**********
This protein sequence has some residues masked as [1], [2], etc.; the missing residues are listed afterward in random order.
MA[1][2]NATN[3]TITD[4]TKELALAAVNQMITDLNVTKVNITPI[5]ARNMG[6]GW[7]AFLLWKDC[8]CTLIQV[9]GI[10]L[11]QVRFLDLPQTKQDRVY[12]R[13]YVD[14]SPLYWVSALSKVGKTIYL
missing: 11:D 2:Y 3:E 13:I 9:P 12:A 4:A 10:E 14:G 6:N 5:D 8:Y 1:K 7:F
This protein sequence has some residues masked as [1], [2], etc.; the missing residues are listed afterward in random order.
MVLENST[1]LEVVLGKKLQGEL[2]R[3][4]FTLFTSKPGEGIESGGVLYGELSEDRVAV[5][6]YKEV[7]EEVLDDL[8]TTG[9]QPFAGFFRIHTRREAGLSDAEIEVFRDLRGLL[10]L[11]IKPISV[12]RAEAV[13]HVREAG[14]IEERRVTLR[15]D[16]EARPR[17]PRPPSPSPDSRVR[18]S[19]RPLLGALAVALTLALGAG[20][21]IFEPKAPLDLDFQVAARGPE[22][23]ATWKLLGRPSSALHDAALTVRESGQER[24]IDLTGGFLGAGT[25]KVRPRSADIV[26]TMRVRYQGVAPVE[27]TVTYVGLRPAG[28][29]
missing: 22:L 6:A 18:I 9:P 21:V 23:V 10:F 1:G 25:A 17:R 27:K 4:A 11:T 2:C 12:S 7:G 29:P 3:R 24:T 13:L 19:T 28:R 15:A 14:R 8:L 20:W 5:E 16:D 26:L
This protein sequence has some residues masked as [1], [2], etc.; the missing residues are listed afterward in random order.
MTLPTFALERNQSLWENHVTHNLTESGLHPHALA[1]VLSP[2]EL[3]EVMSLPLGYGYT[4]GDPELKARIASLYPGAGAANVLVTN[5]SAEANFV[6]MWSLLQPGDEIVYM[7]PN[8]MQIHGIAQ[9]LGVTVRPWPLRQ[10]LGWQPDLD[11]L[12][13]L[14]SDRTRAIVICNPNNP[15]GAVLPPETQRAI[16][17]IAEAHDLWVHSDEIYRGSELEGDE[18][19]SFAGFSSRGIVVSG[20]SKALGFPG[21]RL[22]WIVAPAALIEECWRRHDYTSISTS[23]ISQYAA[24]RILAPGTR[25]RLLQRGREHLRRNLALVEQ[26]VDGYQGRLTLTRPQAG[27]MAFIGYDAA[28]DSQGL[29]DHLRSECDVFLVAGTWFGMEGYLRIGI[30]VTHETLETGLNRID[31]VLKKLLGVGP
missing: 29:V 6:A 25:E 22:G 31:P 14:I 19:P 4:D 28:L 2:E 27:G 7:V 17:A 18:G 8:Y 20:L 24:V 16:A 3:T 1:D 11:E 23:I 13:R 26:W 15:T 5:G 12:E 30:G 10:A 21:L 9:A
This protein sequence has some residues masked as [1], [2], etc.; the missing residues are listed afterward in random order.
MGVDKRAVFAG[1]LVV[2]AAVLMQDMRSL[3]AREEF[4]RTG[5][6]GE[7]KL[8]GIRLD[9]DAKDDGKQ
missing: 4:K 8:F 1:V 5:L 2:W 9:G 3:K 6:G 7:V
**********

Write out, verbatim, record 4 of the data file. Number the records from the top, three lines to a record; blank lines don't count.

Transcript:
This protein sequence has some residues masked as [1], [2], etc.; the missing residues are listed afterward in random order.
MGVDKRAVFAG[1]LVV[2]AAVLMQDMRSL[3]AREEF[4]RTG[5][6]GE[7]KL[8]GIRLD[9]DAKDDGKQ
missing: 4:K 8:F 1:V 5:L 2:W 9:G 3:K 6:G 7:V